Fosun may bid on Brooklyn Nets
Updated: 2015-03-04 11:14
By Jack Freifelder in New York(China Daily USA)
China's Fosun Group has expressed interest in buying the National Basketball Association's Brooklyn Nets, and the price tag could be near $2 billion, according to a published report.
Others interested in owning the team include the Qatari government's investment fund, American music mogul David Geffen, and former Time Warner executive Dick Parsons, the New York Post reported on Monday.
Russian billionaire Mikhail Prokhorov acquired the team nearly five years ago and moved it from New Jersey to its current home at the Barclays Center, a multipurpose arena in Brooklyn.
Prokhorov, who was the first foreign owner of an NBA franchise, put up $220 million in 2010 to control an 80 percent share of the Nets and a 45 percent share of the Barclays Center.
Ellen Pinchuk, a spokeswoman for Prokhorov, said Tuesday in a statement to China Daily that the team's ownership is "open to listening to offers" but "nothing is imminent" in terms of the sale of any stake in the team.
Fosun is no stranger to owning property in New York. The Shanghai-based industrial conglomerate paid $725 million for One Chase Manhattan Plaza, a 60-story office tower in Lower Manhattan. It was one of the largest purchases of U.S. property by a Chinese investor.
After the acquisition, Guo Guangchang, who co-founded Fosun two decades ago, told The Wall Street Journal that "in the U.S., the priority is New York," and he added that the company was looking for other investments.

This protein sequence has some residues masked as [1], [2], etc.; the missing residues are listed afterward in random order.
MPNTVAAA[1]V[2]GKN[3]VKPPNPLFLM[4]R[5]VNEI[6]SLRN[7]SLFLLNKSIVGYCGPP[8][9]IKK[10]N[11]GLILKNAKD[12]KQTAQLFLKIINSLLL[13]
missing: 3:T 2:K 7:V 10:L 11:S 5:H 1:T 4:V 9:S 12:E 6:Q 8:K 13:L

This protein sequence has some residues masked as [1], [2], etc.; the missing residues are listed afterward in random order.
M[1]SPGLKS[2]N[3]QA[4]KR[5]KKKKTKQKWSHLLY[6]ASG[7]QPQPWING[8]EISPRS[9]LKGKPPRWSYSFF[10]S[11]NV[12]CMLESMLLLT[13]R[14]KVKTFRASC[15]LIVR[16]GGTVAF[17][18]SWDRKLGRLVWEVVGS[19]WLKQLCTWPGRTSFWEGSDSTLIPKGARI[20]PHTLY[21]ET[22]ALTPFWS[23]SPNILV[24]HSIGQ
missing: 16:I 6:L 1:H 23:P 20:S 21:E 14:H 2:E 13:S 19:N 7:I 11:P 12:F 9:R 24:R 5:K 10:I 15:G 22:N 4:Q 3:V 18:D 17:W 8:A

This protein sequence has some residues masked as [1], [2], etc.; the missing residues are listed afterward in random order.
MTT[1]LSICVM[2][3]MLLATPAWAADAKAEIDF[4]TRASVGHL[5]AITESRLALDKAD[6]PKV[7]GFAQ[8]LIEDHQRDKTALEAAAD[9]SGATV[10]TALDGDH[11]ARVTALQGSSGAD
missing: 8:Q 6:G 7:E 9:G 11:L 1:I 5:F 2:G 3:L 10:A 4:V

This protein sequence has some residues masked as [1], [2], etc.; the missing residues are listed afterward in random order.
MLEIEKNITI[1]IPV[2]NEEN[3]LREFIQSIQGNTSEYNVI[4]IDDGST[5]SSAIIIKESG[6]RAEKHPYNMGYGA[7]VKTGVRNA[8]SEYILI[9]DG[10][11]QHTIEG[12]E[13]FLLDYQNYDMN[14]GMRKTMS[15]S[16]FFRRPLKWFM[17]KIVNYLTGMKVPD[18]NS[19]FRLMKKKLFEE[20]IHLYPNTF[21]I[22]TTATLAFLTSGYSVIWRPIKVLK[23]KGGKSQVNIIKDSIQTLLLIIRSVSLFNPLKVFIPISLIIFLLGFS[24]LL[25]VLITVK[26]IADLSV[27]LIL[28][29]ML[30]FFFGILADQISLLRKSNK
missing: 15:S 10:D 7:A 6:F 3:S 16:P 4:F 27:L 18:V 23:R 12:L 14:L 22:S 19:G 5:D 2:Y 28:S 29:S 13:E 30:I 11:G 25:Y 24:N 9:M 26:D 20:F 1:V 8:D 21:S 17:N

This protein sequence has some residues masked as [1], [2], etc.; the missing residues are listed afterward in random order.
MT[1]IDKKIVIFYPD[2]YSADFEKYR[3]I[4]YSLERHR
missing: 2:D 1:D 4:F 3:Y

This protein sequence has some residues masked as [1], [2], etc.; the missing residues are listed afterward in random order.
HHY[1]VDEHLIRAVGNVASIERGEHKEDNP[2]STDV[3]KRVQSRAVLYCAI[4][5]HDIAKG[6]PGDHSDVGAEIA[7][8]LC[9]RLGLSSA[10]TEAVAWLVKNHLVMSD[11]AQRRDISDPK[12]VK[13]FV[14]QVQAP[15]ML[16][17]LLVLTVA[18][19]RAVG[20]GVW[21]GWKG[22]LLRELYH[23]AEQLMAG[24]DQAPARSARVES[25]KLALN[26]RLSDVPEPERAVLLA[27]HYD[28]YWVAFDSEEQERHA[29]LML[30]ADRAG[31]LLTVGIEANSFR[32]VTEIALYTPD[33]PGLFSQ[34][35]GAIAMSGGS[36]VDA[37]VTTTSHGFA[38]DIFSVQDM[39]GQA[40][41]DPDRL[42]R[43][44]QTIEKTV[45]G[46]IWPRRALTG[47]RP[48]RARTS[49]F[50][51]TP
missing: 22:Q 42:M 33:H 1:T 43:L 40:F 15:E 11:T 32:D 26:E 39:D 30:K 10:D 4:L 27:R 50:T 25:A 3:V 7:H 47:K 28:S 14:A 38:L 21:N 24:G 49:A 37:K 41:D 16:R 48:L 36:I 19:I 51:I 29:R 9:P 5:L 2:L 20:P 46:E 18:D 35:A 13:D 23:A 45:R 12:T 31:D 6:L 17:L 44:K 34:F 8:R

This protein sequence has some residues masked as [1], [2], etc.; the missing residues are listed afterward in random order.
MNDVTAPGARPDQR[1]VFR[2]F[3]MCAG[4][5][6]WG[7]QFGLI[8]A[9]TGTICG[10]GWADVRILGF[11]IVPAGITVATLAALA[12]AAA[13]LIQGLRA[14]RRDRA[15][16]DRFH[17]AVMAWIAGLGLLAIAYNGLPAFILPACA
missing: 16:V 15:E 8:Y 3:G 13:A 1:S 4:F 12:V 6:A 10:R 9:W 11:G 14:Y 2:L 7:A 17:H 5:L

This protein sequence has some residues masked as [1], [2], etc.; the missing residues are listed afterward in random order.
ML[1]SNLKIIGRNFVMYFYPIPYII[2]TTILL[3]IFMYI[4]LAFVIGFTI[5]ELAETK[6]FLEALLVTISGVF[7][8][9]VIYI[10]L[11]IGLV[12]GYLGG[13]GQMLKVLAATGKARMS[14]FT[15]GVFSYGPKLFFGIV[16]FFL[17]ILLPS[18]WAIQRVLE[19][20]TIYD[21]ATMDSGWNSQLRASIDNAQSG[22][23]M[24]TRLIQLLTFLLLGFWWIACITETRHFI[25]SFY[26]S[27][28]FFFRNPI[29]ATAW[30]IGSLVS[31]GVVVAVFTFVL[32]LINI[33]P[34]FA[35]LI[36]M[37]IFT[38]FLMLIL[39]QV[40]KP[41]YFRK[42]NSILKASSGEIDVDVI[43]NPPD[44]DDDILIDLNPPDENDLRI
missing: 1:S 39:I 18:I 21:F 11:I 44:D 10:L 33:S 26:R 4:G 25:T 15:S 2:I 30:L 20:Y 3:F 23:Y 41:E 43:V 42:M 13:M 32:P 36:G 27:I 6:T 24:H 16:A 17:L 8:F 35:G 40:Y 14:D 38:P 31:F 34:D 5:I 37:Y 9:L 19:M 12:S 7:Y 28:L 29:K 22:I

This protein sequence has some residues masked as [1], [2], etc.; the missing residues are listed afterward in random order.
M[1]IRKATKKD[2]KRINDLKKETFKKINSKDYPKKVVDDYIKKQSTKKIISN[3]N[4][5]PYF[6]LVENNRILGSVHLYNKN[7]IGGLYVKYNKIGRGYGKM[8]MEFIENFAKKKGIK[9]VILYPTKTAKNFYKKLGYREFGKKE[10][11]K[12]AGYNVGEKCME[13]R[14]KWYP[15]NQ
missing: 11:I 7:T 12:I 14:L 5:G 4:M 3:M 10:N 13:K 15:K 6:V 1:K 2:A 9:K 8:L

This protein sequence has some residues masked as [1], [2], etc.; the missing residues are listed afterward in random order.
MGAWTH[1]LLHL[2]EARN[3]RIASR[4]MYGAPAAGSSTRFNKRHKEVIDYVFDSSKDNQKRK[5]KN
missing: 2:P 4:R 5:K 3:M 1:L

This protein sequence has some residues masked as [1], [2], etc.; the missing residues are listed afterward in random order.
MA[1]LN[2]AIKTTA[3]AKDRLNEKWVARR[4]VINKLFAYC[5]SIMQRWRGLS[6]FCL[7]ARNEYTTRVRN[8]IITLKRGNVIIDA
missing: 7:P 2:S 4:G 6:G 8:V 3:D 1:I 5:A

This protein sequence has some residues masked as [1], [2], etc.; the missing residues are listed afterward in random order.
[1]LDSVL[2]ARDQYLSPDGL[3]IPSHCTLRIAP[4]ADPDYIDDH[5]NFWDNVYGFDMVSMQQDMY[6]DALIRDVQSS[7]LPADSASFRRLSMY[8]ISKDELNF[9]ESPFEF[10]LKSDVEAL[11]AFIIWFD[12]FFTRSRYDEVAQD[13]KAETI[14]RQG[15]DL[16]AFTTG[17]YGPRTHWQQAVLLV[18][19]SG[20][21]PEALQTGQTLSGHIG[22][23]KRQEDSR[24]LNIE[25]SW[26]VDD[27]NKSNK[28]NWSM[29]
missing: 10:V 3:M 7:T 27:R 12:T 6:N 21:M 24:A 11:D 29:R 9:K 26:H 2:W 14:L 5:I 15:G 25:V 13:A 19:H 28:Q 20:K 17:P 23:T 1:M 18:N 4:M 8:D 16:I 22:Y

Basketball is among China's most popular sports, with more than 300 million playing the game, according to data from the Chinese Basketball Association.
China also is the NBA's biggest overseas market, according to NBA China CEO David Shoemaker, who said the North America-based NBA has played 18 games there since 1978. The league is now in the midst of its fourth annual Chinese New Year celebration, which ends onWednesday, and includes live broadcasts of 56 games in China.
In January, Bloomberg News reported that the Nets owner hired investment banking advisory firm Evercore Partners to explore sale options for the team.
Bruce Ratner, executive chairman of Forest City Ratner Companies, a national real estate firm, owns the remaining 20 percent of the team as well as the majority share of the Barclays Center, 55 percent, which opened in September 2012.
Ratner also hired Evercore to explore a sale of his stake in the team and the arena, the Post said. Evercore declined to comment.
Peter Schwartz, a managing director of venture capital at Boston-based Christie & Associates, told Bloomberg News in January that he believed a price tag for the Nets could be as much as $1.3 billion. But the arena is worth even more, he said.
Given the backdrop of New York being the No 1 US media market and the infrequency of high-profile opportunities to buy sports franchises, the Nets could exceed the $2 billion that was paid for the Los Angeles Clippers, Schwartz said.
Forbes said in its annual Business of Basketball NBA Team Values list that the Nets are worth $1.5 billion, sixth in the 30-team league.
One issue creating some uncertainty in Prokhorov's hunt for a buyer is the lack of clarity from the NBA on whether he can sell his 80 percent stake separately from his 45 percent stake in the Barclays Center, a banker close to the sale process told the Post.
Prokhorov does not want to sell his stakes as a package because fewer buyers can afford both, according to the Post. The Barclays Center would be valued at $1.2 billion on top of the $2 billion that a sale of the team could bring, the newspaper said.